|Victoria Film Festival 2014 Interview – THE LAST SONG BEFORE THE WAR director Kiley Kraskouskas
by Jason Whyte
The Last Song Before The War - At Victoria Film Festival
“LAST SONG BEFORE THE WAR is a feature-length documentary that captures the inspiring rise and uncertain future of Mali’s annual Festival in the Desert. Told through stunning high definition footage captured at the 2011 festival, THE LAST SONG BEFORE THE WAR, is a lyrical road trip to legendary Timbuktu to hear Grammy-award winning musicians play their hearts out in the dunes of the Sahara. Shockingly, the music and the festival was silenced in 2012 due to the violent occupation of over of Northern Mali by Islamic extremists which has destabilized the entire Sahel region. To date, the festival and hundreds of thousands of refugees remain in exile.” Director Kiley Kraskouskas on LAST SONG BEFORE THE WAR which screens tonight at the Victoria Film Festival.
Is this your first movie in the Victoria Film Festival, and are you coming to Victoria for the screening?
Yes it is. Unfortunately, we will not be coming to Victoria for the screening.
Tell me a bit about your background and what led you into the motion picture business.
After three years in a sociology PhD program at NYU, I decided that I was more interested in a career in filmmaking rather than academia. Around the same time, my husband and I moved to Washington, D.C. where I began interning in the film industry here. As soon as I went on my first shoot, I was hooked and quickly there after began working full time as a producer. I feel that documentary filmmaking is a great way to powerfully communicate complex social issues.
How did this whole movie come together from your perspective?
The film came together when one of my former students at NYU, Andrea Papitto, reached out to me because she wanted to make a film about The Festival in the Desert. She had been to festival and was so inspired and grateful for the hospitality she received from her good friend and Tuareg host, Abou Ansar, that she wanted to bring the experience of the festival to a large audience. Interestingly, I had worked with editor Leola Calzolai-Stewart for years, and she had lived in Mali and always said her years in Mali were some of the best in her life. As soon as Andrea and I started talking about the film I said that we needed an editor and that I know the perfect one. The three of us got on a conference call the next day, and within a week we had formed a company and began working on the film together. It was just a magical combination from day one.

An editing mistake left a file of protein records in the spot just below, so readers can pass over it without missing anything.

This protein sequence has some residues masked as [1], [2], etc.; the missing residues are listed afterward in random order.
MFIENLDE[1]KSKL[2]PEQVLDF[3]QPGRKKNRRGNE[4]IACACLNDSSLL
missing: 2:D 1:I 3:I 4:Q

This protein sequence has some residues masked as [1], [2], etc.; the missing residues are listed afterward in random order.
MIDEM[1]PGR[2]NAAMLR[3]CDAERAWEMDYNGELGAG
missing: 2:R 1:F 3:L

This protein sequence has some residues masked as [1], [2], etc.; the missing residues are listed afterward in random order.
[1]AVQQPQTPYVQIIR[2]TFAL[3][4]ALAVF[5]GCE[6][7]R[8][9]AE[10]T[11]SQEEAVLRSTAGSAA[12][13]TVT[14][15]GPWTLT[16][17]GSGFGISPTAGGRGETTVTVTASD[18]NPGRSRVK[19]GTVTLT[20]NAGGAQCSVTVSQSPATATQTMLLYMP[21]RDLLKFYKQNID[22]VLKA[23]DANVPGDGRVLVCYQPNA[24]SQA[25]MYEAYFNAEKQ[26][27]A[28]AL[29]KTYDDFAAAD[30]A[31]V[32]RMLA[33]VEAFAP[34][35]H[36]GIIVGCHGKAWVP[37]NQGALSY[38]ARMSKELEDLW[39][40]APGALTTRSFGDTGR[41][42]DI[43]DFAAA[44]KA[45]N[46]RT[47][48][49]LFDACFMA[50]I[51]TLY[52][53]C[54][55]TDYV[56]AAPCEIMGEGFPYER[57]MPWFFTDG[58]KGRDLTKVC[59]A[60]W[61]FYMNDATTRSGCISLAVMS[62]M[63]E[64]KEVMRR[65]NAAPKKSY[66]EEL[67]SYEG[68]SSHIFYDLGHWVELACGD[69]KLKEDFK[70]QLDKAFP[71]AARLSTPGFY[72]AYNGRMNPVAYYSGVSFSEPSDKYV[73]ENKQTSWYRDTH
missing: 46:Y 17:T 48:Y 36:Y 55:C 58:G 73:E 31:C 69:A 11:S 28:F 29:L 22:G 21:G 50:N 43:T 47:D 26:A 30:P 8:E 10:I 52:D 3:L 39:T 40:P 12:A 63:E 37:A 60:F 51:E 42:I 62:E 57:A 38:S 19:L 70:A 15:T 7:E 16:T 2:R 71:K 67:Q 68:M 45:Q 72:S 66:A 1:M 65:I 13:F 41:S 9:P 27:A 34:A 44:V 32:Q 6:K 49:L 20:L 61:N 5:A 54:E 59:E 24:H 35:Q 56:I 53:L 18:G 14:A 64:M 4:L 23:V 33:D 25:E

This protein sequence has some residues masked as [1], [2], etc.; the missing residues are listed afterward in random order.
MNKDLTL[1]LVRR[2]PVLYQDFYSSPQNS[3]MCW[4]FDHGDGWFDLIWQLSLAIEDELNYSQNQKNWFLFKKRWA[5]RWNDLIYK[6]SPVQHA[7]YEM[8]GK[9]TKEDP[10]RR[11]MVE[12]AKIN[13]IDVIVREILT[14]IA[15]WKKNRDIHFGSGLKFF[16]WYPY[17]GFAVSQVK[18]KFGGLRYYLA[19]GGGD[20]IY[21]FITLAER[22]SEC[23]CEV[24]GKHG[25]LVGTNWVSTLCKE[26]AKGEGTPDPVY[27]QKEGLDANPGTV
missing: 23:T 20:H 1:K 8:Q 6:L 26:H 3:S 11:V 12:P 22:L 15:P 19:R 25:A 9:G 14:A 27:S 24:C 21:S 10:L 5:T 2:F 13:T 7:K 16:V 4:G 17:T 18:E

[i[What was the biggest challenge in making the film?
There were several. First of all, we had to bring a crew to Timbuktu. Our major first challenge was raising the money to cover these expenses which we luckily did through a crowd funding campaign and through in-kind donations. Among other donations, Royal Air Maroc donated three round-trip tickets from New York to Mali. After the complex, multi-camera filming the desert with minimal electricity, the next challenge was dealing with interviews and music that are primarily in a foreign language, either French or Tamashek. A lot of time was spent translating footage. As independent filmmakers on a tight budget, the overall completion of the film has been challenging from a financial stand point though we are proud of what we did on a small budget.
What was your single favourite moment or rewarding experience out of the entire production?
I think seeing the final film play on the big screen and watching the audience really feel the music and the experience. It's great to see people connect with the work.
What keeps you going while making a movie? How much coffee?
I love coffee more than anything, so that definitely helps. But making movies is incredibly challenging creatively, so it’s fun when you get to put your heads together and figure out how to tell the story in a compelling way. Unfortunately, most of the time you are trying to raise money, so when you really get to make the film that is the best part.